WHEN you are seeking to demonstrate remorse it’s usually best to start with an act of contrition rather than defiance.
That’s not a bad place to start when you are looking for the prerogative of mercy from an electorate who may well be on the cynical side.
2021 will be remembered as the winter of discontent for women in politics in Australia and there was no better place to demonstrate a fresh start than the seat of the Upper Hunter.
At times like this symbolism matters as it helps you look sincere when faith is imperilled and a little culture required.
The political class in the National Party had an experienced hand in Cr Sue Moore who was not just a woman but comes from the political and economic centre of gravity in the seat that has long managed its competing land uses.
Having her press the case to demonstrate to the electorate that the page had been turned over was probably not a bad idea.
Impressive as Mr Layzell’s speech to pre-selectors may have been, I got the feeling from our Deputy Premier it was more a case of a man who had murdered his parents asking for mercy because he was now an orphan.
My own experience of the people of the Hunter is they are as long underestimated as they are misunderstood.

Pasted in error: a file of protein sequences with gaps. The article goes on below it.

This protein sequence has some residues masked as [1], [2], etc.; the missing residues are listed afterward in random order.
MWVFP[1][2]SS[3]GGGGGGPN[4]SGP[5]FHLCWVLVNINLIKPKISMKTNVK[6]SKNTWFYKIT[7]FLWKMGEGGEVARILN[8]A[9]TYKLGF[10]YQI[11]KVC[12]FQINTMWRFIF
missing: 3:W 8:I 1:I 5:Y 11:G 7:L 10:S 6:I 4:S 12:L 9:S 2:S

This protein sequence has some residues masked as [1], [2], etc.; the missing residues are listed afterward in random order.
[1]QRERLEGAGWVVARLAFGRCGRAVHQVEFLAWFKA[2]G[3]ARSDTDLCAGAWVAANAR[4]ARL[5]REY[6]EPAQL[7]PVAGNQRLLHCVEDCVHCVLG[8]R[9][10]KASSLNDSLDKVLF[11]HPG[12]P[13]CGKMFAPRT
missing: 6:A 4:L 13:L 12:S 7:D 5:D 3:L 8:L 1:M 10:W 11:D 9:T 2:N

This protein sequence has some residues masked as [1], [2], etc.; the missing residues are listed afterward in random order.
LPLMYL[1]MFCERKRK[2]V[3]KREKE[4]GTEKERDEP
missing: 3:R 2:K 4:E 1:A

Because the results of their efforts are visible before them in agriculture, power generation and mining, they are some of the most ambitious and aspirational people in the state.
The pre-selection appears to be a ham-fisted attempt to feign affection for mining than a genuine attempt to demonstrate that the Nationals have mended their ways and gotten the message from the 50 percent of the electorate that have been affronted.
A woman was more than capable of doing that and mending a fence or two along the way.
I have one piece of advice for the Deputy Premier when dealing with coal miners: They may work in the dark, but they see everything.
Former political candidate for the Shooters, Fishers and Farmers Party and policy advisor at the City of Sydney, who now resides quietly in the Upper Hunter.